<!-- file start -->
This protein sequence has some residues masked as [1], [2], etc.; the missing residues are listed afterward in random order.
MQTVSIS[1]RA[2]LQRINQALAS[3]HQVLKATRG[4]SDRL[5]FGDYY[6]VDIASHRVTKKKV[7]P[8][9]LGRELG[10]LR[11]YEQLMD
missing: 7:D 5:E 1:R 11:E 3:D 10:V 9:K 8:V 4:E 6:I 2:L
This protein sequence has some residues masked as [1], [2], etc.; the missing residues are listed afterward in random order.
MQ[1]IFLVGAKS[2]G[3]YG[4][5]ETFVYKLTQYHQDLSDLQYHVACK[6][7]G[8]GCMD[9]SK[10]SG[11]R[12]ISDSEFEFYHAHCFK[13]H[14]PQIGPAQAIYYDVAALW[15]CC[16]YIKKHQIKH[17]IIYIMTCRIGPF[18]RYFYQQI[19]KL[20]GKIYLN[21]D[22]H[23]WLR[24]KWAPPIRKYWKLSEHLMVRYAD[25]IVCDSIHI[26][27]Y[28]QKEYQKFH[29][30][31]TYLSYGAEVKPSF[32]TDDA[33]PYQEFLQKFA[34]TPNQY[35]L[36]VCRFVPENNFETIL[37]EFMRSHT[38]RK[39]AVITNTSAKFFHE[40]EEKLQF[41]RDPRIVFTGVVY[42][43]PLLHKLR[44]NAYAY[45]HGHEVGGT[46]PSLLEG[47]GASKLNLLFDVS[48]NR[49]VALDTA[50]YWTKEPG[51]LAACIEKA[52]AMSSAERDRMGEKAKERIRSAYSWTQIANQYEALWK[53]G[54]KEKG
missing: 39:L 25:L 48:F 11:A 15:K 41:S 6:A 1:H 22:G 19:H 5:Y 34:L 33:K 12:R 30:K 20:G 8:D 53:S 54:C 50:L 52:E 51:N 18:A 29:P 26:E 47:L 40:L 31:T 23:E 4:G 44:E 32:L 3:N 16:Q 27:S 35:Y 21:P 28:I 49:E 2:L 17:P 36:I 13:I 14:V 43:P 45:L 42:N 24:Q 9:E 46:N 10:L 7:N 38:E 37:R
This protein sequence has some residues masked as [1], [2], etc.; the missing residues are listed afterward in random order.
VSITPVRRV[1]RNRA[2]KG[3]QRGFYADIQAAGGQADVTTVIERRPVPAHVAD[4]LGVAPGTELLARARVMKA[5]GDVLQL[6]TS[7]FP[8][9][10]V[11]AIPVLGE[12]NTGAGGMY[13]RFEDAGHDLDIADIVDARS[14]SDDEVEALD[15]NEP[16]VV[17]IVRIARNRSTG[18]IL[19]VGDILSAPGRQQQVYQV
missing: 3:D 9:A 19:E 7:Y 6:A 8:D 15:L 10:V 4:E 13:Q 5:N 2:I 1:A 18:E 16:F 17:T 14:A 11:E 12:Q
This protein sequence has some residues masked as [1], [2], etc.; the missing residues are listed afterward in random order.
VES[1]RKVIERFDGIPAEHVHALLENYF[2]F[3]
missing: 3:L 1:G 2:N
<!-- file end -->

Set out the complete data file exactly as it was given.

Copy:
This protein sequence has some residues masked as [1], [2], etc.; the missing residues are listed afterward in random order.
MQTVSIS[1]RA[2]LQRINQALAS[3]HQVLKATRG[4]SDRL[5]FGDYY[6]VDIASHRVTKKKV[7]P[8][9]LGRELG[10]LR[11]YEQLMD
missing: 7:D 5:E 1:R 11:E 3:D 10:V 9:K 8:V 4:E 6:I 2:L
This protein sequence has some residues masked as [1], [2], etc.; the missing residues are listed afterward in random order.
MQ[1]IFLVGAKS[2]G[3]YG[4][5]ETFVYKLTQYHQDLSDLQYHVACK[6][7]G[8]GCMD[9]SK[10]SG[11]R[12]ISDSEFEFYHAHCFK[13]H[14]PQIGPAQAIYYDVAALW[15]CC[16]YIKKHQIKH[17]IIYIMTCRIGPF[18]RYFYQQI[19]KL[20]GKIYLN[21]D[22]H[23]WLR[24]KWAPPIRKYWKLSEHLMVRYAD[25]IVCDSIHI[26][27]Y[28]QKEYQKFH[29][30][31]TYLSYGAEVKPSF[32]TDDA[33]PYQEFLQKFA[34]TPNQY[35]L[36]VCRFVPENNFETIL[37]EFMRSHT[38]RK[39]AVITNTSAKFFHE[40]EEKLQF[41]RDPRIVFTGVVY[42][43]PLLHKLR[44]NAYAY[45]HGHEVGGT[46]PSLLEG[47]GASKLNLLFDVS[48]NR[49]VALDTA[50]YWTKEPG[51]LAACIEKA[52]AMSSAERDRMGEKAKERIRSAYSWTQIANQYEALWK[53]G[54]KEKG
missing: 39:L 25:L 48:F 11:A 15:K 41:S 6:A 1:H 22:G 19:H 5:Y 34:L 33:K 12:R 30:K 20:G 8:D 53:S 54:C 50:L 52:E 51:N 18:A 29:P 26:E 47:L 40:L 31:T 23:E 4:G 44:E 32:L 3:N 16:Q 27:S 35:Y 21:P 28:I 49:E 2:L 17:P 36:I 13:I 14:V 43:P 45:L 42:N 24:Q 9:E 46:N 10:L 7:N 38:E 37:R
This protein sequence has some residues masked as [1], [2], etc.; the missing residues are listed afterward in random order.
VSITPVRRV[1]RNRA[2]KG[3]QRGFYADIQAAGGQADVTTVIERRPVPAHVAD[4]LGVAPGTELLARARVMKA[5]GDVLQL[6]TS[7]FP[8][9][10]V[11]AIPVLGE[12]NTGAGGMY[13]RFEDAGHDLDIADIVDARS[14]SDDEVEALD[15]NEP[16]VV[17]IVRIARNRSTG[18]IL[19]VGDILSAPGRQQQVYQV
missing: 3:D 9:A 19:E 7:Y 6:A 8:D 15:L 10:V 4:E 13:Q 5:N 2:I 1:A 18:E 16:F 17:T 14:A 11:E 12:Q
This protein sequence has some residues masked as [1], [2], etc.; the missing residues are listed afterward in random order.
VES[1]RKVIERFDGIPAEHVHALLENYF[2]F[3]
missing: 3:L 1:G 2:N